08 July, 2011
Ginger for the Flu
Influenza, more commonly referred to as the flu, is a viral infection of the upper respiratory tract that is highly contagious. This virus is easily spread by coughing and sneezing, making influenza epidemics a common occurrence in the winter time. Ginger may be used as an alternative treatment for symptoms of the flu; however, it is recommended that you always consult with your doctor before using herbs.
The onset of the flu may exhibit symptoms of the common cold such as sore throat, sneezing and runny nose; however, the flu is a sudden occurrence while colds tend to come on slowly, according to MayoClinic.com. Other common symptoms of the flu can include headache, weakness, fatigue, nasal congestion, sweats and chills, muscle aches, dry cough and a fever or 100 degrees Fahrenheit or above. The flu isn’t a serious condition; however, according to MayoClinic.com, complications such as pneumonia, sinus infections, bronchitis and ear infections may develop in high-risk children and adults.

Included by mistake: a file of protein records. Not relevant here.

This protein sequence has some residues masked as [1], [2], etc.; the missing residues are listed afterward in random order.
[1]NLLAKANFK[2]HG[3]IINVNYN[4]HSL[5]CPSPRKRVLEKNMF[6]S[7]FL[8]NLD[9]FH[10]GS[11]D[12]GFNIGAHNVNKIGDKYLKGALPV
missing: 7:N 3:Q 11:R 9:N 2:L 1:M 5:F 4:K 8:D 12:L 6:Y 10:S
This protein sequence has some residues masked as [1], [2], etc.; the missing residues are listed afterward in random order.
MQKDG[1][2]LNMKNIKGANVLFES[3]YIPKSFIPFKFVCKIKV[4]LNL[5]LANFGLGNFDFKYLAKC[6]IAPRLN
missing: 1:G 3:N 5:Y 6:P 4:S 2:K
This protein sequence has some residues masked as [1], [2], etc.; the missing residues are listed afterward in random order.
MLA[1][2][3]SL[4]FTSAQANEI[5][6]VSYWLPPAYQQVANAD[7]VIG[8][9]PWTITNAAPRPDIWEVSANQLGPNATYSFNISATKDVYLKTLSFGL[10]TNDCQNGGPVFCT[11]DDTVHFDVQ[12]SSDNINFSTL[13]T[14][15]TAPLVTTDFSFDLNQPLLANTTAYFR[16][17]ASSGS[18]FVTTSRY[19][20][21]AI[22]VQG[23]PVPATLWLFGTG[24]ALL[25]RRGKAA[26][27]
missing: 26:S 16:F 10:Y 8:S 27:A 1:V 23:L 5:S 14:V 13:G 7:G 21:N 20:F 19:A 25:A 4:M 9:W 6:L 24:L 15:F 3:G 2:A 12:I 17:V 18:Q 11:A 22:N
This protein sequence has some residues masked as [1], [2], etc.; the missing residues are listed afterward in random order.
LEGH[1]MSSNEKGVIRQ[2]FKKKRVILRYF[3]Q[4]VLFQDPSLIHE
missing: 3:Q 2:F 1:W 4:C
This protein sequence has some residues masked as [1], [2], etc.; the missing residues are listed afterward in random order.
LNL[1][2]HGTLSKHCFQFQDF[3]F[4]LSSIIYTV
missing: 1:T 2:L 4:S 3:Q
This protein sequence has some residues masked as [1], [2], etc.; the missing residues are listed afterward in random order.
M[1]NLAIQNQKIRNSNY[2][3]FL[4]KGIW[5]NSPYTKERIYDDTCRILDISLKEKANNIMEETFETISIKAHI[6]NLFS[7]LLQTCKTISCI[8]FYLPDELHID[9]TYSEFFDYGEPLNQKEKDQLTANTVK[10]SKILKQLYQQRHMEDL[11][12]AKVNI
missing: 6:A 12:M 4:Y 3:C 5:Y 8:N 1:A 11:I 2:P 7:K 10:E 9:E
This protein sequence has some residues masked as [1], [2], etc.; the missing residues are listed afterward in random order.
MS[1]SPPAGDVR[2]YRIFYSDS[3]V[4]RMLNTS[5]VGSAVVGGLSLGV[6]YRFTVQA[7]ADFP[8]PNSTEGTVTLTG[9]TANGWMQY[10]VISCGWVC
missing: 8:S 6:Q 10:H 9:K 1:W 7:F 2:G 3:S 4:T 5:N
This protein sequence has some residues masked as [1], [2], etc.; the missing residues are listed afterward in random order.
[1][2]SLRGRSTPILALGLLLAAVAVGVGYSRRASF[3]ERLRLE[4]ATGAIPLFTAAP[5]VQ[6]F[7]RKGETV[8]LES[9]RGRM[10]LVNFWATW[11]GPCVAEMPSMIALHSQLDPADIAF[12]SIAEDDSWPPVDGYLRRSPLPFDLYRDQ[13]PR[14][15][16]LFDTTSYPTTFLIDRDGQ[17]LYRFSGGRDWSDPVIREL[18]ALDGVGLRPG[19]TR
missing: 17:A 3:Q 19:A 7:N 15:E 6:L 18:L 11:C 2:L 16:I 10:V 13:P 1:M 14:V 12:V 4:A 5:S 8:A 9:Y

Ginger is a perennial plant and is one species of approximately 1,400 members of the zingiberaceae family. This herb contains greenish-yellow fragrant flowers and the plant may grow up to 39 inches in height. The root of the ginger is commonly used for domestic and commercial purposes such as cooking and herbal remedies.
Ginger has been used in China for over 2,000 in treating a wide range of medical conditions such as digestion problems and nausea, according to the University of Maryland Medical Center. In addition, ginger has been used for heart conditions, arthritis and colic. The UMMC states that this herb is believed to be beneficial in treating headaches, painful menstrual periods, common cold and other flu-like symptoms.
Ginger contains a compound called gingerol that is believed to be responsible for its healing and medicinal properties. This compound also contributes to the hot taste of the herb. Ginger is available in the form of dried ginger root or fresh ginger, extracts, capsules, fresh oils and tinctures. In addition, this herb is also available as a tea.
For cold and flu-like symptoms such as headaches and sore throat, the UMMC suggests adding 2 tbsp. of fresh ginger to a cup of hot water and allow it to stand and drink two to three times per day. The standardized dose of this herb is up to 2,000mg in divided doses with food. You should not consume more than 4g of ginger per day, including that of food sources such as ginger ale and ginger snaps. Excessive doses of ginger can lead to mouth irritation, heartburn and diarrhea.
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